In hindsight, I guess I’d call Fair Trade a neo-movement, with a small “n.” I think there really was a “Fair Trade.” But I’d say it’s either a small movement, or something less than a movement. It’s somewhere in that status.

I say this because I don’t think that there was a Fair Trade movement in the sense that there was a civil rights movement or an anti-war movement; or even a Central American solidarity movement. On the other hand, I’m not going to say that Fair Trade wasn’t a movement, either…. It’s a judgment call.

Was there an anti-apartheid movement? I think there was. What’s the difference? Think about what the anti-apartheid movement was trying to do: at the most basic level, we wanted to end apartheid. Yes, there were all these strategies and tactics and beliefs and alliances, as well. But, generally speaking; if we can overthrow apartheid, that’s what we want.

What was the U.S. solidarity movement trying to do? We wanted to end the U.S.-funded wars in Central America. In that sense, you could basically argue that we won. But what was the Fair Trade movement trying to do? It was too vague and broad: I mean, change [the terms of] trade? Give me a break!

The concept was unclear. The actions were unclear. The goals were unclear. And that was why it was both strong and why it was so weak. And why we got to the point of saying it was dead.

Because, you know, “Hey, there’s $2 billion worth of product being sold with a fair trade seal.” Wow, now that’s a powerful movement, right?! No one knows what that means. No one cares. And it’s irrelevant to everybody. And truly, when we were saying that Fair Trade is dead, we were correct. And now, you couldn’t be more dead if you tried.

The high point: leverage in the market

At our strongest moment, we did have leverage over the market. Our maximum point of leverage was sometime around 1996 or 1998. That lasts maybe until around 2008 or 2013. During those years, we’re at this point of maximum leverage and maximum neo-movement.

This means that you’re setting the terms. Of course, this is overstated. But you appear to be setting the terms of trade — in your little world. The same is true with the farmers: they appear to be setting the terms of trade to some extent, also in this world.

Excerpt from the 2001 Equal Exchange Annual Report

This is when FLO (Fair Trade International) is wandering around doing stuff. Max Haavelar is doing stuff. TransFair USA is doing stuff. People are debating standards in sugar versus standards in bananas versus standards in fresh flowers. And then Fair Trade USA is splitting off from Fair Trade International. There’s a lot of movement and debate.

What’s happening is that several consumer market activities going on at the time are having their moment of leverage. The organic movement, which has a separate history independent of us, is trying to influence consumer behavior; and is having leverage. We are also starting to have some leverage. It’s the corporations [supermarkets and distributors] who are very slow to respond to any of this; and when they do, they are really ineffective at responding.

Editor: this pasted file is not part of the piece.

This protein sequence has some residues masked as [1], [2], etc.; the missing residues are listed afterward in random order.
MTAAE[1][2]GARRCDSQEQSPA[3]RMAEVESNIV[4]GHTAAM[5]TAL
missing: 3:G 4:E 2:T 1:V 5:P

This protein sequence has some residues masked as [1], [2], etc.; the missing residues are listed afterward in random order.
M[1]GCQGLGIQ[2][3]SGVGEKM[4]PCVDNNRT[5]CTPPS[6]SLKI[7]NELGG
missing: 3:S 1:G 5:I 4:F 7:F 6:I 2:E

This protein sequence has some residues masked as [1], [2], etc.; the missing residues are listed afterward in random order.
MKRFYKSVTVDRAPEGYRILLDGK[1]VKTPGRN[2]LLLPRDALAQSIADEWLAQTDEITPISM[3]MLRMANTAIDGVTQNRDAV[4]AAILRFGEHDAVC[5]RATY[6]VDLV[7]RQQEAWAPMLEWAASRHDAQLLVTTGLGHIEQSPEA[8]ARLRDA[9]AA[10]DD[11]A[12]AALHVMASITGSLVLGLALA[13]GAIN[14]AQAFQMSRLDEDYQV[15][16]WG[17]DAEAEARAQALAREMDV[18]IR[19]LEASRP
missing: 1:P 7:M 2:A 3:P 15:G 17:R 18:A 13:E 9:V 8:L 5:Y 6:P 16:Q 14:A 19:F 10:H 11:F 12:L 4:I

All this is happening, at least, in our world, which is just a piece of the Specialty Coffee arena. Specialty coffee is selling more and more. And basically, the big corporate coffee brands literally don’t know how to respond to any of this. They are totally ineffective at responding. They’re like the US government: they can’t even move; like they just can’t function.

So in this period of leverage, it appears that organized consumers are influencing these major players: the corporate actors appear to be responding to issues of sustainability, fairness, small farmers, democracy, etc. But because there are separate mini-movements [organic, fair trade, local, etc.] all developing, spreading, and interacting, all of these consumer activities get blended together. This is true for the corporations, as well as for the activists.

But let’s take it from the corporate point of view, because it’s the corporations that actually dominate the market system: everything they’re doing is somewhat indistinguishable. If you’re a corporation during this point in time, you might be thinking: “I have consumers; I’m in a competitive situation. I see that consumers seem to care about some of these things.” [Fair Trade, organic, local, sustainability, etc.] I’m competing and I see I have a problem that I need to solve. Someone tells me the way to solve my problem is: “you got to get this Fair Trade thing, okay?” So, I better go get this Fair Trade thing.

That’s how we can see that we’re having market leverage. These corporations are like, “Oh, I have to care about this. We have a problem in chocolate; what are we going to do? Go solve our problem! Go buy some stuff! I think we have to care about this. Somebody on our board says we should,” or something like that.

But, what actually is “this thing” I’m told I have to have? Say it takes you five, six, seven, eight years to figure out what Fair Trade is and to figure out how to try to start solving this problem (competition) you have. And, your “Fair Trade” problem; it’s also overlapping with this organic thing. It’s overlapping with “local” and “speciality,” or something else, as well.

The paradox of the market 

The irony is that the activists are also buying the market model. And the alternative stores [food co-ops, etc.] and the alternative distributors are all basically buying the market model. Everyone’s underneath the dominant market model. And so they’re winning and feeling good about it and thinking things are good. Very good. The fact that they’re actually alive and influencing things makes them feel good. But they’re not learning about; well, not enough of them are learning enough about; power dynamics and how they really work.